Early-stage stomach cancer is frequently asymptomatic, causing few or no symptoms until the disease progresses and becomes more challenging to treat.
However, doctors can effectively treat stomach cancer diagnosed in its early stages.
In this post, Dr. Soumen Das, a cancer surgeon in Kolkata, describes how early-stage stomach cancer is treated.
Early Surgical Treatment of Stomach Cancer
These cancers are still confined to the stomach’s inner lining and have not spread to deeper layers of the stomach wall.
Partial gastrectomy (removal of a portion of the stomach) or total gastrectomy (removal of the entire stomach) are two surgical procedures typically used to treat cancers in their earliest stages. Additionally, nearby lymph nodes are removed.
If the surgery results indicate that all of the cancer has been removed, the patient typically does not require further treatment.
If it is unclear whether all cancer has been removed, chemotherapy and radiation will likely be prescribed, says the cancer surgeon in Kolkata.
Potentially Resectable Cancer
These cancers have grown deeper into the stomach wall and may have spread to nearby areas. However, there are no indications that they have spread to other body parts, so they are still in the early stages.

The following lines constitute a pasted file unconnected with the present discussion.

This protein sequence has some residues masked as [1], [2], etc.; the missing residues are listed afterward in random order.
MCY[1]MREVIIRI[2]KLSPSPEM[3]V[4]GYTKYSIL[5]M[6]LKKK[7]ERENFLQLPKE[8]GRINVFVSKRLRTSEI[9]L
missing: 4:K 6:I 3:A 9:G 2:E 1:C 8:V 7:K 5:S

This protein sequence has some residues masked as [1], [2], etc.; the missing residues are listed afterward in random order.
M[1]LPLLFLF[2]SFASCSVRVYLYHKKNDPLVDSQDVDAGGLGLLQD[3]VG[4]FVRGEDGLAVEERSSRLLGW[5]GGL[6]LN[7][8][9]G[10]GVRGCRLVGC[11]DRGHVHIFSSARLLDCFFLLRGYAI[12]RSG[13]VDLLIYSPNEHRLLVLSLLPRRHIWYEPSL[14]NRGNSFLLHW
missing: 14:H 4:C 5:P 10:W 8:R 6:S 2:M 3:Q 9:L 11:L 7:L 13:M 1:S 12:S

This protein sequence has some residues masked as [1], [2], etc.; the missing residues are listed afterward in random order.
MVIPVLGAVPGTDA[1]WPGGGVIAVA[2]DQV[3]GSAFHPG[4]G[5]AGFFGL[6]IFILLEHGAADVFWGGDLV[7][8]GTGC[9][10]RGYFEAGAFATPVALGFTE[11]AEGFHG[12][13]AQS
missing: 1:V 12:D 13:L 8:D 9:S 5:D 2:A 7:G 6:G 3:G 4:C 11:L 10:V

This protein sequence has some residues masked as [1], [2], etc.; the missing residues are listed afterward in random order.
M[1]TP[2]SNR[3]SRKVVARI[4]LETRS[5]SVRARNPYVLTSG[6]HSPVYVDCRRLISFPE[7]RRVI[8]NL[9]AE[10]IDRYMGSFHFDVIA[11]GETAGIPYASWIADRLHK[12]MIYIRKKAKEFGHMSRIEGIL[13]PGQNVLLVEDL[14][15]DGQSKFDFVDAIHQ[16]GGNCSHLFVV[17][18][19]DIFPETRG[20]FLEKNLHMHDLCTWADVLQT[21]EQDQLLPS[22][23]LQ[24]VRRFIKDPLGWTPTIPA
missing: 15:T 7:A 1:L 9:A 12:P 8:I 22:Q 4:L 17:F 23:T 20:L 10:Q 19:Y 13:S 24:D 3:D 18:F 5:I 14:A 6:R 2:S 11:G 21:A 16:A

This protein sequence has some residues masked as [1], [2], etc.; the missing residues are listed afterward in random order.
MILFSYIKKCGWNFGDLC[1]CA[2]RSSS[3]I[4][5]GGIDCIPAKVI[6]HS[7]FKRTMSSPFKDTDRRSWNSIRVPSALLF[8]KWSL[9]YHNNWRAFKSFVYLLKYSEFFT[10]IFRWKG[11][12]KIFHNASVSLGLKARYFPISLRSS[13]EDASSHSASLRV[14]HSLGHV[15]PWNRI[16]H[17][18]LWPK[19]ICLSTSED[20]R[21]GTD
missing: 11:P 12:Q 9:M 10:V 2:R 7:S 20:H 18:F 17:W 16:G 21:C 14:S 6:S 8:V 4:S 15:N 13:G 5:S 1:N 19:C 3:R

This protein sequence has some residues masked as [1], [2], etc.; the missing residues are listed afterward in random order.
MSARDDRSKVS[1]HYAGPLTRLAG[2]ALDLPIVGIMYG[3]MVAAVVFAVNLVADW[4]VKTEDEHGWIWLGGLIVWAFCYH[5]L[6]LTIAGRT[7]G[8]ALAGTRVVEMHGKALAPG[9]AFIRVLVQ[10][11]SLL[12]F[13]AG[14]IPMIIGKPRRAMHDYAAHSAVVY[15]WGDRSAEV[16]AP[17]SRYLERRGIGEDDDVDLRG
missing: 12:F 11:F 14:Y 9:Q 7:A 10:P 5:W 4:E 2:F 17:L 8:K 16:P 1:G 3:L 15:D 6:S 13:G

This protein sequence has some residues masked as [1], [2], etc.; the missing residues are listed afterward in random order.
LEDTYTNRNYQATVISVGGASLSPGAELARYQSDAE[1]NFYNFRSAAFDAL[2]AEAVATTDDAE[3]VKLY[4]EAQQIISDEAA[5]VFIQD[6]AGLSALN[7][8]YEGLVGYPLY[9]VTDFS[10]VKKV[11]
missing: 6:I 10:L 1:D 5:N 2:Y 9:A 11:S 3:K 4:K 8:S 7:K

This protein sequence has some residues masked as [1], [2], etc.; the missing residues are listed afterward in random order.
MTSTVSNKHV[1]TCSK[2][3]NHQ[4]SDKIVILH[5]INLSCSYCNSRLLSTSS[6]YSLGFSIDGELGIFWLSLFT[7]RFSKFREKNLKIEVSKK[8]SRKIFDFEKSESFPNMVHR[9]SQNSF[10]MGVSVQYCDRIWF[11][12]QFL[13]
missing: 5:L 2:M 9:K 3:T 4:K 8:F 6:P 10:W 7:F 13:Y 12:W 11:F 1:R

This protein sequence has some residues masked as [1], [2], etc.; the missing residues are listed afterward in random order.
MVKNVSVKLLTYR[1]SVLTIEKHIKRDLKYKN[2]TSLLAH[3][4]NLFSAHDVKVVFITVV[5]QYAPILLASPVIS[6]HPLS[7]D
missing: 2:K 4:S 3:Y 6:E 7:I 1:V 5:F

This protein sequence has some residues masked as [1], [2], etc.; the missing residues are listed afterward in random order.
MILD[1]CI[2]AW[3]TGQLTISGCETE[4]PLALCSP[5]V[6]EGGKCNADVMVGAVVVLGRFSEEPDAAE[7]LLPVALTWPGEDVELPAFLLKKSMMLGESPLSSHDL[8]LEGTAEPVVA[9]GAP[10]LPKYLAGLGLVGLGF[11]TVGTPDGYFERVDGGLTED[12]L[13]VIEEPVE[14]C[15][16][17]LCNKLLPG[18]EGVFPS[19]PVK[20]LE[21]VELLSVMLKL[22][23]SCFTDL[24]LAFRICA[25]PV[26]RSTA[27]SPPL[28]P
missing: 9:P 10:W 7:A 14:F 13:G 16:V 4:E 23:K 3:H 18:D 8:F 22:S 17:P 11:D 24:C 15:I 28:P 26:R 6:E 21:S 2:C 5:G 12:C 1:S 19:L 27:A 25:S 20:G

In this stage, surgical removal (resection) may be an option.
Before attempting surgery, all of the necessary tests to accurately stage these cancers must be performed so that cancer doctors in Kolkata are aware of the true extent of the disease.
If it has spread too far, attempting to remove the cancer is unlikely to be effective, and surgery can have serious side effects.
Therefore, staging these cancers accurately helps ensure that the potential benefits of surgery outweigh the potential risks.
In addition to imaging tests such as CT and PET scans, doctors may perform additional tests such as endoscopic ultrasound or staging laparoscopy before attempting cancer removal.
Depending on the location and extent of cancer, some patients may undergo partial gastrectomy or total gastrectomy as their initial treatment. Additionally, nearby lymph nodes (and possibly portions of nearby organs) are removed.
Others may receive chemotherapy alone or chemotherapy plus radiation therapy (chemoradiation) before surgery to shrink cancer and make it easier to remove.
Chemotherapy may also be conducted after surgery to eliminate any remaining cancer cells.
This is especially true if it is unclear whether or not all of the cancer was removed or if enough lymph nodes were removed during surgery.
According to Dr. Soumen Das, a surgical oncologist in Kolkata, surgeons may perform a more extensive operation in cases where all of cancer cannot be removed.
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